[ 1929 ] [ Unknown ] Uncertain    
[ 1873 ] [ Unknown ] Uncertain 2  
1830 Unknown Confirmed 2 Historical Observations
1824 Unknown Confirmed 3 Historical Observations
[ 1817 ] [ Unknown ] Uncertain    

This compilation of synonyms and subsidiary features may not be comprehensive. Features are organized into four major categories: Cones, Craters, Domes, and Thermal Features. Synonyms of features appear indented below the primary name. In some cases additional feature type, elevation, or location details are provided.


Craters

Feature Name Feature Type Elevation Latitude Longitude
Coats Caldera Caldera

Photo Gallery


The rim of the summit caldera of Yunaska volcano is seen from an older volcanic center on the western side of the island. The younger, 550-m-high eastern complex consists of a shield volcano capped by two nested calderas and is presumably the source of the island's historical eruptions, first recorded in 1817. A young lava flow at the far right descended through a notch in the caldera rim. In the background are the snow-capped peaks (left-to-right) of Carlisle, Cleveland, and Herbert volcanoes.

Photo by Jim Meyers, 1992 (University of Wyoming, courtesy of Alaska Volcano Observatory).

Smithsonian Sample Collections Database


A listing of samples from the Smithsonian collections will be available soon.

Affiliated Sites

Large Eruptions of Yunaska Information about large Quaternary eruptions (VEI >= 4) is cataloged in the Large Magnitude Explosive Volcanic Eruptions (LaMEVE) database of the Volcano Global Risk Identification and Analysis Project (VOGRIPA).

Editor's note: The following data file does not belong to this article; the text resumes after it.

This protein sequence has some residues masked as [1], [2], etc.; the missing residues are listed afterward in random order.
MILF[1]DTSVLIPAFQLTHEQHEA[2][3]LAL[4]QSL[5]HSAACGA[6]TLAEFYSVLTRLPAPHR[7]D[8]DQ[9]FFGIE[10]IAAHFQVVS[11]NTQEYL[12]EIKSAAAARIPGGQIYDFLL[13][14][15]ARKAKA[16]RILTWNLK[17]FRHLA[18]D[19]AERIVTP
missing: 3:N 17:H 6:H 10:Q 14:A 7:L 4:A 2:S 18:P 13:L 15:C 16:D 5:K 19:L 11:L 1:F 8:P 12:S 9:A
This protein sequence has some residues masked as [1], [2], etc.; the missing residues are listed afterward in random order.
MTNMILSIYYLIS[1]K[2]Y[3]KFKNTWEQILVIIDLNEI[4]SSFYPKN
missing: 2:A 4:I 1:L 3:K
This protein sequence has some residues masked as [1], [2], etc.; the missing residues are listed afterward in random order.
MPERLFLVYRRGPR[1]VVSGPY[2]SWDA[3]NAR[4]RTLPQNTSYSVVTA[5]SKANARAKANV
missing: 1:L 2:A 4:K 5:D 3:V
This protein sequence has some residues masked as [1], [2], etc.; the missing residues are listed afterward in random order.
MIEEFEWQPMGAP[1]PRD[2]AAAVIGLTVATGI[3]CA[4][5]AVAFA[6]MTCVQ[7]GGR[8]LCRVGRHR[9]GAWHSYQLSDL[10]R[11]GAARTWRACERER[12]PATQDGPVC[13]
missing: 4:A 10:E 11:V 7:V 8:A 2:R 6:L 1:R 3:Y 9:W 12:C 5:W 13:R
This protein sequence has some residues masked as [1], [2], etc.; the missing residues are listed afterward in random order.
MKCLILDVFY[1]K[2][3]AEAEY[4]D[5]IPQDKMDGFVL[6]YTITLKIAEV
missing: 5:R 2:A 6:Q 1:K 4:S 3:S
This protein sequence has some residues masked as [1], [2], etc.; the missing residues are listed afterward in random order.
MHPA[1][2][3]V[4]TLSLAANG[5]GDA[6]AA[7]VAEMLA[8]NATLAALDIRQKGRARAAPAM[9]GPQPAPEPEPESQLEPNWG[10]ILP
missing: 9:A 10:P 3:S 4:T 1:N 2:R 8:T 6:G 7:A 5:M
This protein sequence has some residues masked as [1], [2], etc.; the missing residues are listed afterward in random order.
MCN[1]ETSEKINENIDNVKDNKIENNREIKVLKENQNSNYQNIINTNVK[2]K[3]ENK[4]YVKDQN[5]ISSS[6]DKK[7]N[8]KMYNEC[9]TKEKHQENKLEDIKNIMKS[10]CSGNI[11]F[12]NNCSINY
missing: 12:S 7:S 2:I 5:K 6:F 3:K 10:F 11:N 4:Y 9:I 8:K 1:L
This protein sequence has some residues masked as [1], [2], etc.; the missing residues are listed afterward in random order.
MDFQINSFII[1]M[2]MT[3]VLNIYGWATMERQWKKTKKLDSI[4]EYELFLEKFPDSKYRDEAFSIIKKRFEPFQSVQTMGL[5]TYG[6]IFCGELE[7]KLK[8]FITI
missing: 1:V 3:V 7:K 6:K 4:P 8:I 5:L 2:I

WOVOdat WOVOdat is a database of volcanic unrest; instrumentally and visually recorded changes in seismicity, ground deformation, gas emission, and other parameters from their normal baselines. It is sponsored by the World Organization of Volcano Observatories (WOVO) and presently hosted at the Earth Observatory of Singapore.
EarthChem EarthChem develops and maintains databases, software, and services that support the preservation, discovery, access and analysis of geochemical data, and facilitate their integration with the broad array of other available earth science parameters. EarthChem is operated by a joint team of disciplinary scientists, data scientists, data managers and information technology developers who are part of the NSF-funded data facility Integrated Earth Data Applications (IEDA). IEDA is a collaborative effort of EarthChem and the Marine Geoscience Data System (MGDS).
MODVOLC - HIGP MODIS Thermal Alert System Using infrared satellite Moderate Resolution Imaging Spectroradiometer (MODIS) data, scientists at the Hawai'i Institute of Geophysics and Planetology, University of Hawai'i, developed an automated system called MODVOLC to map thermal hot-spots in near real time. For each MODIS image, the algorithm automatically scans each 1 km pixel within it to check for high-temperature hot-spots. When one is found the date, time, location, and intensity are recorded. MODIS looks at every square km of the Earth every 48 hours, once during the day and once during the night, and the presence of two MODIS sensors in space allows at least four hot-spot observations every two days. Each day updated global maps are compiled to display the locations of all hot spots detected in the previous 24 hours. There is a drop-down list with volcano names which allow users to 'zoom-in' and examine the distribution of hot-spots at a variety of spatial scales.
MIROVA Middle InfraRed Observation of Volcanic Activity (MIROVA) is a near real time volcanic hot-spot detection system based on the analysis of MODIS (Moderate Resolution Imaging Spectroradiometer) data. In particular, MIROVA uses the Middle InfraRed Radiation (MIR), measured over target volcanoes, in order to detect, locate and measure the heat radiation sourced from volcanic activity.